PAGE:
Be the Match, Save a Life

Be the Match, Save a Life

Be the Match, Save a Life

Patients from mixed or non-Caucasian backgrounds may not get the life-saving bone marrow transplants they need because there is no match for them in the donor registries. Are you the match?

   

Be the Match, Save a Life

image by: The Peabody Awards

Robin Roberts, GMA anchor has partnered with Be The Match and Stand Up To Cancer to create a public service campaign about bone marrow donation and blood cancers. Realizing how lucky she was to find a match, Roberts has made it her mission to help raise awareness about the need for every person to register as a potential bone marrow donor so that every patient has the chance of finding one as well. 

As a part of the campaign, Roberts filmed two PSA’s called “I Beat Cancer. Twice” and “Focus on the Fight. Not The Fright.” Both PSA’s discuss the issues most important to patients who are battling blood cancers: the need for more cutting-edge research and the lack of bone marrow donors.

Roberts said the decision to appear in the PSA’s was a very personal one.  In 2007, she fought and won a battle with breast cancer and in 2012 she announced that she had myelodysplastic syndrome, a condition in which there aren’t enough healthy blood cells in the bone marrow.  Because of this diagnosis, she would need a bone marrow transplant to survive.

Although Roberts was lucky because her sister Sally-Ann was a perfect donor match, she quickly learned that there are many people who need bone marrow transplants and do not have a match in their family.  This is particularly detrimental to patients from minority backgrounds, because at this point the patient’s only option is to search a bone marrow registry database to see if there is an unrelated person with a tissue type that is close to theirs. 

However, when searching for a donor through a database, the patient has a much better chance of finding a match if the donor comes from the same racial or ethnic background as the patient.  For African Americans, this is particularly true because the markers used to match donors and patients are rarely found in donors from a different ethnicity.  Also, it is not uncommon for an African American patient to have an unusual tissue type, even amongst other African Americans.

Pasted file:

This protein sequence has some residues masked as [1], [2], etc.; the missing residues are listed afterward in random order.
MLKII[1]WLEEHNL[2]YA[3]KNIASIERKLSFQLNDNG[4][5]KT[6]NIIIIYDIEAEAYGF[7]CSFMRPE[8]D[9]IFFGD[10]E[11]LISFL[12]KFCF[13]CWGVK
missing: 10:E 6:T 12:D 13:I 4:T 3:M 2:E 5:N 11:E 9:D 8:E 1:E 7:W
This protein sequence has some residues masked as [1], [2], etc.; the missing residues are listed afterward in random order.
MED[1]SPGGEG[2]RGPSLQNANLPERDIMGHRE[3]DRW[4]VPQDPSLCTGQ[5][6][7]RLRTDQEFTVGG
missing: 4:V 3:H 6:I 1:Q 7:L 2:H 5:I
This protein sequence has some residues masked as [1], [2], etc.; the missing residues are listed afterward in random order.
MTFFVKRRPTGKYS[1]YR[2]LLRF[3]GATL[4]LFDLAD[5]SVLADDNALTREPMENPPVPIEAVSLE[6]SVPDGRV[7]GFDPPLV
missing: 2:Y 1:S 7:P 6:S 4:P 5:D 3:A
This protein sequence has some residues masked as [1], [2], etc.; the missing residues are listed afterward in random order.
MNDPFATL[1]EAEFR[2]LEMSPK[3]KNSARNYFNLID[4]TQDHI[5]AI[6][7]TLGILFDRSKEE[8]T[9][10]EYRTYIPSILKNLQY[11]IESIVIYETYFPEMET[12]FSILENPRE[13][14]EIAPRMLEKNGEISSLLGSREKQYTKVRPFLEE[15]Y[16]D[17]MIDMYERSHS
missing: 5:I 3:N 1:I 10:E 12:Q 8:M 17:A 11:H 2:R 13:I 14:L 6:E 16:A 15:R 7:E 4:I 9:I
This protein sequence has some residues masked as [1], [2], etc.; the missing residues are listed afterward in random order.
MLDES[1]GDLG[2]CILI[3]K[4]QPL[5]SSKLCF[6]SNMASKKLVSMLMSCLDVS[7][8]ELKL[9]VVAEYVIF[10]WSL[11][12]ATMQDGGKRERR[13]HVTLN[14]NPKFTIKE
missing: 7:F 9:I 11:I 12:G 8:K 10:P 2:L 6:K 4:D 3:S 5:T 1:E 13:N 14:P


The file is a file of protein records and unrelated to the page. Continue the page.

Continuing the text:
As a result, the likelihood of an African American finding a donor match is very limited. Because of this, nearly 3,000 patients from mixed or non-Caucasian backgrounds will not get the life-saving bone marrow transplants they need because there is no match for them in the donor registries.

Roberts said, “a bone marrow transplant saved my life – and I want to make sure that anyone who needs a transplant, gets a transplant.” Once her cancer battles were behind her, Roberts was named the Ambassador of Hope for Be The Match, a program designed to educate the public about the importance of joining a donor registry and supporting blood cancer research.  So far her efforts have been very successful as more than 65,000 people have joined the Be The Match Registry in the past year.

Roberts recently celebrated her one-year transplant anniversary and is currently cancer free.  So she wants to know, “Are you the match?” Because somewhere out there, you probably are.


Stacy Matson, a health enthusiast from Southern California, regularly blogs on Celebrity Health for A Healthier World, as well as contributing to the Best of the Best.

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Last Updated : Tuesday, October 4, 2022